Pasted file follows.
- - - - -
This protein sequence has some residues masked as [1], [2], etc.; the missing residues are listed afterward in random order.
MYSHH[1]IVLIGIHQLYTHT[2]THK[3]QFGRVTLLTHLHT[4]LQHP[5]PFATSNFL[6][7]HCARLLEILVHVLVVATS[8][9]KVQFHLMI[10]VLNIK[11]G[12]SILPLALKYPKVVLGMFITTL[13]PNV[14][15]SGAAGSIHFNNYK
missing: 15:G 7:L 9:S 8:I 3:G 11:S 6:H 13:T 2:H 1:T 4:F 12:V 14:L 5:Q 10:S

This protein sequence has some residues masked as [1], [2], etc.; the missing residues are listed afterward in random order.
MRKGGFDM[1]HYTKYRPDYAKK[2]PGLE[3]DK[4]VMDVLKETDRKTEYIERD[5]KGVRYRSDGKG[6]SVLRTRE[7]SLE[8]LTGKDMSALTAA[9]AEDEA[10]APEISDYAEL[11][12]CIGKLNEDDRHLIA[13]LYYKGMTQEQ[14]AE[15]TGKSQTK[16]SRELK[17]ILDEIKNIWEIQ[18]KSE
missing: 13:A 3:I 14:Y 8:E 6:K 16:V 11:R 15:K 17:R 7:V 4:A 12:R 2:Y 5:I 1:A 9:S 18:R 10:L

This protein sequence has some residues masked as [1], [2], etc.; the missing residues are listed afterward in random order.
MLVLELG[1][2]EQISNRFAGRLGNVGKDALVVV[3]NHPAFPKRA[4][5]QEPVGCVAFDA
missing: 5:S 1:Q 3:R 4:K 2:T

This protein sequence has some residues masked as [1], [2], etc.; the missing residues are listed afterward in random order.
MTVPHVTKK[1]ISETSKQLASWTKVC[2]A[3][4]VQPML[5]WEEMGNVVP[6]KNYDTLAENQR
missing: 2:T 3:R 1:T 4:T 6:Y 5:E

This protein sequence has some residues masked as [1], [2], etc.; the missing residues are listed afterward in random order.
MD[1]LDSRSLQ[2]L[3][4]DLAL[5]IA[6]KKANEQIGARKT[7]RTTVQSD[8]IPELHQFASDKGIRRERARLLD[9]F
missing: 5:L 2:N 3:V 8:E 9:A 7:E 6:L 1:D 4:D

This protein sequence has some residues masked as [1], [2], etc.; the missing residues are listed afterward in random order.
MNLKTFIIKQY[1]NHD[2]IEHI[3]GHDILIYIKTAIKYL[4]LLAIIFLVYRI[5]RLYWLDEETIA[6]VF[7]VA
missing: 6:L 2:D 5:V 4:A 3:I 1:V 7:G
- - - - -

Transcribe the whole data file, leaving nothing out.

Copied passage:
This protein sequence has some residues masked as [1], [2], etc.; the missing residues are listed afterward in random order.
MYSHH[1]IVLIGIHQLYTHT[2]THK[3]QFGRVTLLTHLHT[4]LQHP[5]PFATSNFL[6][7]HCARLLEILVHVLVVATS[8][9]KVQFHLMI[10]VLNIK[11]G[12]SILPLALKYPKVVLGMFITTL[13]PNV[14][15]SGAAGSIHFNNYK
missing: 15:G 7:L 9:S 8:I 3:G 11:S 6:H 13:T 2:H 1:T 4:F 12:V 14:L 5:Q 10:S

This protein sequence has some residues masked as [1], [2], etc.; the missing residues are listed afterward in random order.
MRKGGFDM[1]HYTKYRPDYAKK[2]PGLE[3]DK[4]VMDVLKETDRKTEYIERD[5]KGVRYRSDGKG[6]SVLRTRE[7]SLE[8]LTGKDMSALTAA[9]AEDEA[10]APEISDYAEL[11][12]CIGKLNEDDRHLIA[13]LYYKGMTQEQ[14]AE[15]TGKSQTK[16]SRELK[17]ILDEIKNIWEIQ[18]KSE
missing: 13:A 3:I 14:Y 8:E 6:K 16:V 11:R 15:K 17:R 7:V 4:A 12:R 2:Y 5:I 1:A 9:S 18:R 10:L

This protein sequence has some residues masked as [1], [2], etc.; the missing residues are listed afterward in random order.
MLVLELG[1][2]EQISNRFAGRLGNVGKDALVVV[3]NHPAFPKRA[4][5]QEPVGCVAFDA
missing: 5:S 1:Q 3:R 4:K 2:T

This protein sequence has some residues masked as [1], [2], etc.; the missing residues are listed afterward in random order.
MTVPHVTKK[1]ISETSKQLASWTKVC[2]A[3][4]VQPML[5]WEEMGNVVP[6]KNYDTLAENQR
missing: 2:T 3:R 1:T 4:T 6:Y 5:E

This protein sequence has some residues masked as [1], [2], etc.; the missing residues are listed afterward in random order.
MD[1]LDSRSLQ[2]L[3][4]DLAL[5]IA[6]KKANEQIGARKT[7]RTTVQSD[8]IPELHQFASDKGIRRERARLLD[9]F
missing: 5:L 2:N 3:V 8:E 9:A 7:E 6:L 1:D 4:D

This protein sequence has some residues masked as [1], [2], etc.; the missing residues are listed afterward in random order.
MNLKTFIIKQY[1]NHD[2]IEHI[3]GHDILIYIKTAIKYL[4]LLAIIFLVYRI[5]RLYWLDEETIA[6]VF[7]VA
missing: 6:L 2:D 5:V 4:A 3:I 1:V 7:G